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United States

Business Highlights: May's jobs report, Facebook's Trump ban

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US businesses struggle to fill jobs even as hiring picks up

WASHINGTON (AP) — U.S. employers added a modest 559,000 jobs in May, an improvement from April’s sluggish gain but still evidence that many companies are struggling to find enough workers as the economy rapidly recovers from the pandemic recession. Last month’s job gain was above April’s revised total of 278,000. The unemployment rate fell to 5.8% from 6.1%. The speed of the rebound from the pandemic recession has caught employers off guard and touched off a scramble to hire. The reopening of the economy, fueled by substantial federal aid and rising vaccinations, has released pent-up demand among consumers to eat out, travel, shop, attend public events and visit with friends and relatives.

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Facebook suspends Trump for 2 years, then will reassess

MENLO PARK, Calif (AP) — Facebook says it will suspend former President Donald Trump’s accounts for two years following its finding that he stoked violence ahead of the deadly Jan. 6 insurrection. Facebook also plans to end a contentious policy championed by CEO Mark Zuckerberg that automatically exempted politicians from certain moderation rules on its site. The social media giant said on Friday that while it will still apply this “newsworthiness” exemption to certain posts it deems to be in the public interest even if they violate Facebook rules, it will no longer treat material posted by politicians any differently from what’s posted by anyone else.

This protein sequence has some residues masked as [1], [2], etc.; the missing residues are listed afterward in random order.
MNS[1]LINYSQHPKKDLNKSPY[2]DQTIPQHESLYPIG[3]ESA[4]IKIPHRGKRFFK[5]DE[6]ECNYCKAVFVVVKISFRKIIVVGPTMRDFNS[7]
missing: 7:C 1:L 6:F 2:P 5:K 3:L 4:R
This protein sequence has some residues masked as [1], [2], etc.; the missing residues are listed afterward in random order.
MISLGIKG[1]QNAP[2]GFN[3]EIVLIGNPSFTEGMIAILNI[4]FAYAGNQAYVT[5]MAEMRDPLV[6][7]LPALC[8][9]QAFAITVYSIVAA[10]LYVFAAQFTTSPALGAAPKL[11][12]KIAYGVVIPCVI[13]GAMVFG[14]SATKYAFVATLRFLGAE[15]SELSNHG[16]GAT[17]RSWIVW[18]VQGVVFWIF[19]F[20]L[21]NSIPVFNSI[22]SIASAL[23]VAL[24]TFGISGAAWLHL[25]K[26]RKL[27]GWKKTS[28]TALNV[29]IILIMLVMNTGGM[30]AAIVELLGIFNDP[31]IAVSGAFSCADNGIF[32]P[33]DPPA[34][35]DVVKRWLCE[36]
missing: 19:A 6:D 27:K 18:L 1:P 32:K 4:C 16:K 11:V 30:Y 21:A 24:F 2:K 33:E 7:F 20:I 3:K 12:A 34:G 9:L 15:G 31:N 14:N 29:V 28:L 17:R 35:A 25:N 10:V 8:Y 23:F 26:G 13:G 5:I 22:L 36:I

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Stocks end the week higher as US jobs report calms Fed fears

NEW YORK (AP) — Stocks ended the week with solid gains on Wall Street after a lukewarm report on the job market raised hopes the Federal Reserve will keep the accelerator floored on its support for the economy. The S&P 500 rose 0.9% Friday following several days of choppy trading. The Labor Department reported that U.S. employers added 559,000 jobs in May. That was an improvement from April’s sluggish gain but still fell short of forecasts. Companies are still struggling to find enough workers as the economy recovers. Bond prices rose. The yield on the 10-year Treasury note fell to 1.55%.

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European regulators launch fresh probes of Facebook, Google

LONDON (AP) — European Union and British regulators have opened dual antitrust investigations into into whether Facebook distorts competition in the classified advertising market by using data to compete unfairly against rival services. German officials, meanwhile, launched a fresh investigation of Google using stepped up powers to scrutinize digital giants. The probes represent an escalation by European regulators in their battle to rein in the dominance of big American tech companies. The EU and U.K. investigations highlight a longstanding concern that the data the companies collect from people or businesses with their platforms is used to get an advantage over competitors. Facebook said it “will cooperate fully with the investigations to demonstrate that they are without merit.”